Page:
Scarry, Elaine. The Body in Pain: The Making and Unmaking of the World. New York & Oxford et al.:
Oxford UP, 1985.
Schacter, Daniel L. Searching for Memory: The Brain, the Mind, and the Past. New York: BasicBooks,
Seltzer, Mark. “Wound Culture: Trauma in the Pathological Public Sphere.” October 80 (Spring 1997): 326.
Shatan, Chaim F. “Post-Vietnam Syndrome.” The New York Times 6 May 1972: 35.
---. “The Grief of Soldiers: Vietnam Combat Veterans’ Self-Help Movement.” American Journal of
Orthopsychiatry 43.4 (July 1973): 640-653.
Shay, Jonathan, Achilles in Vietnam: Combat Trauma and the Undoing of Character. New York et al.:
Simon & Schuster, 1994.
---. Odysseus in America: Combat Trauma and the Trials of Homecoming. New York: Scribner, 2002.
Slocum, David J., ed. Hollywood and War: The Film Reader. New York et al.: Routledge, 2006.
Sontag, Susan. Regarding the Pain of Others. New York: Picador, 2003.
Sturken, Marita Tourists of History: Memory, Kitsch, and Consumerism from Oklahoma City to Ground
Zero. Durham et al.: Duke UP, 2007.
Tatum, James. The Mourner’s Song: War and Remembrance from the Iliad to Vietnam. Chicago et al.: U
of Chicago P, 2003.
van der Kolk, Bessel A. and Onno van der Hart. “The Intrusive Past: The Flexibility of Memory and the
Engraving of Trauma.” American Imago 48.4 (Winter 1991): 425-454.
Vernon, Alex. Soldiers Once and Still: Ernest Hemingway, James Salter, and Tim O’Brien. Iowa City: U of
Iowa P, 2004.
Vickroy, Laurie. Trauma and Survival in Contemporary Fiction. Charlottesville: U of Virginia P, 2002.
Vietnam Veterans Against the War. The Winter Soldier Investigation: An Inquiry into American War
Crimes. Boston: Beacon, 1972.
Virilio, Paul. War and Cinema: The Logistics of Perception. 6th ed. Trans. Patrick Camiller. London & New
York: Verson, 2000.
Vonnegut, Kurt. Slaughterhouse-Five, or The Children’s Crusade: A Duty Dance with Death. 1969. New
York: Dell, 1991.
White, Hayden. “The Value of Narrativity in the Representation of Reality.” Critical Inquiry 7.1 (Autumn
1980): 5-27.
Wiesel, Elie. Night. The Night Trilogy. Trans. Stella Rodway. 1960; New York: Noonday Press, 1985.
Witek, Joseph, ed. Art Spiegelman Conversations. Jackson: UP of Mississippi, 2007
Yates, Frances. The Art of Memory. 1966. Chicago: U of Chicago P; London: Routledge, 1974.
Young, James Edward. Writing and Rewriting the Holocaust: Narrative and the Consequences of
Interpretation. Bloomington & Indianapolis: Indiana UP, 1988.
---. “The Holocaust as Vicarious Past: Art Spiegelman’s Maus and the Afterimages of History.” Critical
Inquiry 24 (Spring 1998): 666-699.
Zelizer, Barbie, ed. Visual Culture and the Holocaust. New Brunswick, NJ: Rutgers UP, 2000.
Žižek, Slavoj. “Passions of the Real, Passions of Semblance.” Welcome to the Desert of the Real.
London & New York: Verso, 2002. 5-32.
Texts are available at “Wersig” (copy shop, Ammerländer Heerstr. 108). Reading suggestions and
additional texts (for oral presentations) will be made available in the course reader on the reserve shelf in
the library. Further texts will be distributed in class, and/or will be made available in the library.
List of oral presentations:
The following is the list of topics for an oral presentation in class. Your talk should not exceed 15 minutes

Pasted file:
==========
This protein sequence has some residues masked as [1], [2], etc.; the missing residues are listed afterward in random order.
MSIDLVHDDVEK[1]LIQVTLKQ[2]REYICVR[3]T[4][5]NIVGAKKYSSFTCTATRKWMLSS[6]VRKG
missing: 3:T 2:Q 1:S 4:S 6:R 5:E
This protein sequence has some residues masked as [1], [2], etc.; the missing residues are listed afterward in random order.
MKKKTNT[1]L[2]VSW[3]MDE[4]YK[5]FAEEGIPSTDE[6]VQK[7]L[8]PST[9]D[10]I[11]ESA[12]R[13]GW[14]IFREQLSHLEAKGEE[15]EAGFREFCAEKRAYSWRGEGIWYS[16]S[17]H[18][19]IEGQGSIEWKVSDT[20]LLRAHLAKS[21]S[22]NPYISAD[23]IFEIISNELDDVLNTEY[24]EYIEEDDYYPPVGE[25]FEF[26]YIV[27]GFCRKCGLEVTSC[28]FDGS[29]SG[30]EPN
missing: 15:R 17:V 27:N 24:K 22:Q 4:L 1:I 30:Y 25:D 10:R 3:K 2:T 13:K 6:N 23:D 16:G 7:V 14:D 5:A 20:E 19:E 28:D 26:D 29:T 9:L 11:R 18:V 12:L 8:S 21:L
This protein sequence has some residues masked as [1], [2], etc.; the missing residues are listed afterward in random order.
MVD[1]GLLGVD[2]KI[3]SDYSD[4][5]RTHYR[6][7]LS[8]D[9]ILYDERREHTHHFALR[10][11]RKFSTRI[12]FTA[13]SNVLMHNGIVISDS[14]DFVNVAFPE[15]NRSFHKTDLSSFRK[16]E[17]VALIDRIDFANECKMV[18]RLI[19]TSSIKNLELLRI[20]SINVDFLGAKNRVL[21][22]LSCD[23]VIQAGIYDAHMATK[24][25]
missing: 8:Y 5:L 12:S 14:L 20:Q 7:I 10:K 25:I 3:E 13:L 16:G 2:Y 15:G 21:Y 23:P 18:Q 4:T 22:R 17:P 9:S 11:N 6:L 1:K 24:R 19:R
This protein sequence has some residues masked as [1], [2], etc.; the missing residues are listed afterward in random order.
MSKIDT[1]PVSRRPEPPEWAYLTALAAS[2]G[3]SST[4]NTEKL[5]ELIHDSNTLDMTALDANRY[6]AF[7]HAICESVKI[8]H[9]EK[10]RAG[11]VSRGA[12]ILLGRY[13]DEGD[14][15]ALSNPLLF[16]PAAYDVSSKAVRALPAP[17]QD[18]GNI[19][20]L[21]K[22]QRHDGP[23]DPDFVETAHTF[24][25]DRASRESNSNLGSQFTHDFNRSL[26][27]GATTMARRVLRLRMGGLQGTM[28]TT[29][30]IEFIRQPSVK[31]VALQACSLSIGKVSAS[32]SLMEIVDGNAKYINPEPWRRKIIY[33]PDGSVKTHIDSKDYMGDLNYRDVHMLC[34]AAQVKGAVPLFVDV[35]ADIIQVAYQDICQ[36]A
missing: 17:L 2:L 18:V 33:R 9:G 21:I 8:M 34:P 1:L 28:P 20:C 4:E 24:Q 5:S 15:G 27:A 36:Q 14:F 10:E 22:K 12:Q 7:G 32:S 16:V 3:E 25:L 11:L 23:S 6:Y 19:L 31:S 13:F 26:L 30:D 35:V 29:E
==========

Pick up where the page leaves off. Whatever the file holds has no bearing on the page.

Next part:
(approx. 20 minutes for 2 speakers). Prepare a one-page computer-typed handout for your fellow
students. Please, come and see me in advance, and send a first draft of your handout 2 days prior to your
presentation (the latest!!!!!).
The time slots are limited; since the presentation is mandatory as partial fulfillment of the requirements for
the certificate (3KP/6KP), there is going to be an alternative “Studienleistung”: a written assignment
(distributed in class by December 16, 2008).
Nov. 11, 2008
Dec. 02, 2008
Dec. 09, 2008
Jan. 06, 2009
Jan. 20, 2009
“The Holocaust and Cinema: Shoah, A Case Study”
“History as Comic – Comic as History?”
“From Shell Shock to PTSD”
“Veteran-Writer Tim O’Brien: Story-Truth and Happening-Truth”
“Approaches to 9/11: TriBeCa Sunset and The 9/11 Report – A Graphic
Term paper suggestions:
The following list is a compilation of topics that should provide you with ideas/material for your term
paper. However, you are encouraged to come up with a topic other than listed below. Before you start
writing hand in an abstract/outline of the topic you’re interested in.
The final term paper should not exceed 10-12 pages (1½ spaced; 12pt Times New Roman; margins: 3cm
on the left, 3cm on the right).
Do not forget: the term paper is due on March 1, 2009.
Vietnam War Novels as Trauma Narratives?
Representations of Trauma in Paco’s Story
Writing About Trauma in Tim O’Brien’s The Things They Carried
Echoes from the Past: Analyzing Bao Ninh’s The Sorrow of War
Trauma Images in Literature
Analyzing Kurt Vonnegut’s Slaughterhouse Five
Analyzing Kurt Vonnegut’s Mother Night
Trauma and Art – Anselm Kiefer, A Case Study
Responses to the Holocaust in Art
Jewish-American Diaspora
Poetry of Trauma?
Autobiography and Trauma
Trauma in Recent Hollywood Movies: Fearless, A Case Study
Analyzing Alfred Hitchcock’s Spellbound
Filming Trauma: Citizen Kane, A Case Study
Representations of Trauma in Contemporary American Fiction
Memory and Trauma in Memento
Toni Morrison’s Beloved: Denial of Trauma?
History as Comic – Comic as History?
Representations of 9-11 in Comics
Dragonslippers: Domestic Violence and Comics
How to Read Stories of Rape
Analyzing Claude Lanzmann’s Shoah
Post-9/11 American Television Landscape
Wound Culture(s) – Trauma as Spectacle?
Acting Out: American Talk Shows as Psychoanalytic Setting?
Trauma and Popular Culture: The Simpson, A Case Study
Trauma and Popular Culture: Batman, A Case Study
Transgenerational Trauma? Second Generation Authors of Holocaust Survivors
Sites of Memory – Sites of Melodramatic Catharsis?
Pearl Harbor – An American Wound?
Filmic Responses to the Vietnam War: The Deer Hunter, A Case Study
Postcolonial Trauma?
Fictionalizing Trauma in Recent American Fiction
Analyzing 110 Stories
Photographies of Trauma? Here is New York, A Case Study
Holocaust Drama(s)
Trauma on Stage